Full of Grace

As Catholics we believe that the Mass is the source and summit of our Faith.  It is in the Mass where we truly and substantially encounter the living God, Jesus Christ.  During such an encounter there is super abundant power; or Grace, poured into us; assuming that we have approached Him in right relationship, or being in a state of Grace to receive such a gift.

“Whoever, therefore, eats the bread or drinks the cup of the Lord in an unworthy manner will be guilty of profaning the body and blood of the Lord” – (1 Corinthians 11:27)

The question that I was pondering recently is where this supernatural power goes when we leave Mass?  Often I find that after encountering our Eucharistic Lord in Mass, I shrug off the power that comes from this meeting and too easily slip back into a life of mediocrity where I am distracted and prone to self centeredness.

I’ve always appreciated the analogy used to describe God’s Grace as that of metabolic steroids.  It takes ones natural abilities and enhances them; enabling us to go far beyond what we were capable of on our own.  Of course, Grace doesn’t have any ill effects like metabolic steroids, but rather it consists only of ever increasing supernatural power.  The analogy denotes strength and power and for me it is a tangible way to consider the greatness of God’s life that He wants to share with each of us.

My problem has been that even after objectively knowing that I have received this power, my life doesn’t seem to be effected.  I began to wrestle with this reality and came to the conclusion that it wasn’t that God’s Grace wasn’t sufficient to change my life, but it had to be my response to this encounter.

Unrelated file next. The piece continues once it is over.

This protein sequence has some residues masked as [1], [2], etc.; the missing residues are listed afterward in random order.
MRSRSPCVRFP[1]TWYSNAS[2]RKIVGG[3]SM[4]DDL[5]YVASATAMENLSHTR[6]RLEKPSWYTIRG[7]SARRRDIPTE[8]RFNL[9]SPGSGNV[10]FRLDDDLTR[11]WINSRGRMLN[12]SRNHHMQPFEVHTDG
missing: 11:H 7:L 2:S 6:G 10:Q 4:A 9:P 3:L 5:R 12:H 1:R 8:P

I set out to find ways to respond to God’s invitation and open myself more fully to the possibilities that God wants to share with me.  I have found that discipline is required to respond correctly and there are three dispositions that foster the proper reception of Divine Grace which he freely gives to us through the Eucharist.


Fostering a life of gratitude enables us to see the gifts that God places before us for what they are.  Most of us walk through life with our heads down and can only see those things in our lives that are impediments to our happiness.  Taking account of what we are thankful for on a daily basis and writing them down transforms our perspective and allows God’s life changing Grace to chip away at our self absorption.


Compassion for others and for ourselves is not letting one off the hook or grovelling in our weakness, but rather it is a decision to point out that which is good even in the midst of strenuous effort.  When we foster a life of compassion we seek to point out what is good in others, beginning with our spouse and children.  Compassion can also be sought within ourselves as we see the good in us even when things don’t seem to be going our way.


Fostering humility is integral in capturing the proper disposition of receptivity towards God’s Grace.  Humility is the virtue of knowing who we truly are and submitting ourselves to God and to others for the sake of God.  Making a decision after receiving Our Lord in the Eucharist to carry the posture of humility allows His Divine life to flow through us and affect others.

Utilizing these three dispositions are points of focus to consider after receiving the Eucharist.  They can help subdue our weaknesses and place us in a position to cooperate with the power of God’s Grace that is always seeking to take hold of our lives.

“Put on the Armor of God” (Eph 6:11)